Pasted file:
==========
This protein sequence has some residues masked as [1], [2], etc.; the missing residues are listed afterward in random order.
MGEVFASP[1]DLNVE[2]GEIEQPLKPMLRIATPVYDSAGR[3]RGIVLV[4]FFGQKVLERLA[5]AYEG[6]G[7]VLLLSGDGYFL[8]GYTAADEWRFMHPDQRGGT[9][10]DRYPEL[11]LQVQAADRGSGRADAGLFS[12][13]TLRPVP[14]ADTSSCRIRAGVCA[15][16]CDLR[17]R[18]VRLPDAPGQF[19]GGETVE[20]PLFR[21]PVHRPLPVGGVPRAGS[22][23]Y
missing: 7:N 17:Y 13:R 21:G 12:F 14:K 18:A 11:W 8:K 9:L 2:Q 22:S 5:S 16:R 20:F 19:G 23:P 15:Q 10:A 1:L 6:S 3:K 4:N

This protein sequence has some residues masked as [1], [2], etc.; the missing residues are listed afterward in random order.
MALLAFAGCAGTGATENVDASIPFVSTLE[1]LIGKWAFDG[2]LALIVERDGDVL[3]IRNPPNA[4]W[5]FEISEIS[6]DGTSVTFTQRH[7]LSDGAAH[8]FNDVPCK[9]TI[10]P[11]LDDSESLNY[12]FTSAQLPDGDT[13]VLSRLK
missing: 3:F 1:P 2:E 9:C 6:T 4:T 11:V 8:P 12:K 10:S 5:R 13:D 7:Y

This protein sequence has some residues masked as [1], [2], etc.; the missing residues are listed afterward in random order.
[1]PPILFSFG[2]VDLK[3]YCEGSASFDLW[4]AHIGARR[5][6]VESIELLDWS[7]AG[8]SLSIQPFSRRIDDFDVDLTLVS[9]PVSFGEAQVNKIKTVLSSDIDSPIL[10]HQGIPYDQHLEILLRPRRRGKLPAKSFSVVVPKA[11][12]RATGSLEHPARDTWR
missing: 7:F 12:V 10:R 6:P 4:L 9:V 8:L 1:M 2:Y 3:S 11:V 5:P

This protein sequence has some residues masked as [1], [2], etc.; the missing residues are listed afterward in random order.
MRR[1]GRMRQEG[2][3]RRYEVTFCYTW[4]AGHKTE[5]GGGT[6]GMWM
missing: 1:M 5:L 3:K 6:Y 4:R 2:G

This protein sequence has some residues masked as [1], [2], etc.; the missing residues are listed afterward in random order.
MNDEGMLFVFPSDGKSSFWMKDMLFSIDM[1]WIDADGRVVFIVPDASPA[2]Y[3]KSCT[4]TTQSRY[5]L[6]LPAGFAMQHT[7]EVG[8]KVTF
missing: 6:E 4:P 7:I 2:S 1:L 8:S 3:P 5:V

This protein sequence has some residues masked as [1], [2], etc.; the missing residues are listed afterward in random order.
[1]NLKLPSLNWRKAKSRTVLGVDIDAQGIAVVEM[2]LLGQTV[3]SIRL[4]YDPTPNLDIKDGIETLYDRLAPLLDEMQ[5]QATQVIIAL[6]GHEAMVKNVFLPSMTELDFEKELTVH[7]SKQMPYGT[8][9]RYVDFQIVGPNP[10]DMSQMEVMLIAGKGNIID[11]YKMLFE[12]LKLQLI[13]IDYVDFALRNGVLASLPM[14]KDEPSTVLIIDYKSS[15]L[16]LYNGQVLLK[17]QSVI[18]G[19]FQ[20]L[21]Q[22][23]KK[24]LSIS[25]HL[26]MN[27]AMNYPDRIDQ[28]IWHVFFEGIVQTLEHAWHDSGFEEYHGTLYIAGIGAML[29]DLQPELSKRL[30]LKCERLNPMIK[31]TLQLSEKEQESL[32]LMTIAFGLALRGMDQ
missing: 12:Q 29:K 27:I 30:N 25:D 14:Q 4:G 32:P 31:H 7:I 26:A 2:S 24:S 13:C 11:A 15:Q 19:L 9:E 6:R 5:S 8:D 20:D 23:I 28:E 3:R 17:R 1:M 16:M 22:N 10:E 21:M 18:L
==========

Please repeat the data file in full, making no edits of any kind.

This protein sequence has some residues masked as [1], [2], etc.; the missing residues are listed afterward in random order.
MGEVFASP[1]DLNVE[2]GEIEQPLKPMLRIATPVYDSAGR[3]RGIVLV[4]FFGQKVLERLA[5]AYEG[6]G[7]VLLLSGDGYFL[8]GYTAADEWRFMHPDQRGGT[9][10]DRYPEL[11]LQVQAADRGSGRADAGLFS[12][13]TLRPVP[14]ADTSSCRIRAGVCA[15][16]CDLR[17]R[18]VRLPDAPGQF[19]GGETVE[20]PLFR[21]PVHRPLPVGGVPRAGS[22][23]Y
missing: 7:N 17:Y 13:R 21:G 12:F 14:K 18:A 11:W 8:K 9:L 2:Q 22:S 5:S 16:R 20:F 19:G 23:P 15:Q 10:A 1:L 6:S 3:K 4:N

This protein sequence has some residues masked as [1], [2], etc.; the missing residues are listed afterward in random order.
MALLAFAGCAGTGATENVDASIPFVSTLE[1]LIGKWAFDG[2]LALIVERDGDVL[3]IRNPPNA[4]W[5]FEISEIS[6]DGTSVTFTQRH[7]LSDGAAH[8]FNDVPCK[9]TI[10]P[11]LDDSESLNY[12]FTSAQLPDGDT[13]VLSRLK
missing: 3:F 1:P 2:E 9:C 6:T 4:T 11:V 8:P 12:K 10:S 5:R 13:D 7:Y

This protein sequence has some residues masked as [1], [2], etc.; the missing residues are listed afterward in random order.
[1]PPILFSFG[2]VDLK[3]YCEGSASFDLW[4]AHIGARR[5][6]VESIELLDWS[7]AG[8]SLSIQPFSRRIDDFDVDLTLVS[9]PVSFGEAQVNKIKTVLSSDIDSPIL[10]HQGIPYDQHLEILLRPRRRGKLPAKSFSVVVPKA[11][12]RATGSLEHPARDTWR
missing: 7:F 12:V 10:R 6:P 4:L 9:V 8:L 1:M 2:Y 3:S 11:V 5:P

This protein sequence has some residues masked as [1], [2], etc.; the missing residues are listed afterward in random order.
MRR[1]GRMRQEG[2][3]RRYEVTFCYTW[4]AGHKTE[5]GGGT[6]GMWM
missing: 1:M 5:L 3:K 6:Y 4:R 2:G

This protein sequence has some residues masked as [1], [2], etc.; the missing residues are listed afterward in random order.
MNDEGMLFVFPSDGKSSFWMKDMLFSIDM[1]WIDADGRVVFIVPDASPA[2]Y[3]KSCT[4]TTQSRY[5]L[6]LPAGFAMQHT[7]EVG[8]KVTF
missing: 6:E 4:P 7:I 2:S 1:L 8:S 3:P 5:V

This protein sequence has some residues masked as [1], [2], etc.; the missing residues are listed afterward in random order.
[1]NLKLPSLNWRKAKSRTVLGVDIDAQGIAVVEM[2]LLGQTV[3]SIRL[4]YDPTPNLDIKDGIETLYDRLAPLLDEMQ[5]QATQVIIAL[6]GHEAMVKNVFLPSMTELDFEKELTVH[7]SKQMPYGT[8][9]RYVDFQIVGPNP[10]DMSQMEVMLIAGKGNIID[11]YKMLFE[12]LKLQLI[13]IDYVDFALRNGVLASLPM[14]KDEPSTVLIIDYKSS[15]L[16]LYNGQVLLK[17]QSVI[18]G[19]FQ[20]L[21]Q[22][23]KK[24]LSIS[25]HL[26]MN[27]AMNYPDRIDQ[28]IWHVFFEGIVQTLEHAWHDSGFEEYHGTLYIAGIGAML[29]DLQPELSKRL[30]LKCERLNPMIK[31]TLQLSEKEQESL[32]LMTIAFGLALRGMDQ
missing: 12:Q 29:K 27:I 30:N 25:D 14:Q 4:G 32:P 31:H 7:I 26:A 2:S 24:S 13:C 11:A 15:Q 19:L 9:E 6:R 5:S 8:D 20:D 23:I 28:E 3:R 17:R 1:M 16:M 22:N 10:E 21:M 18:L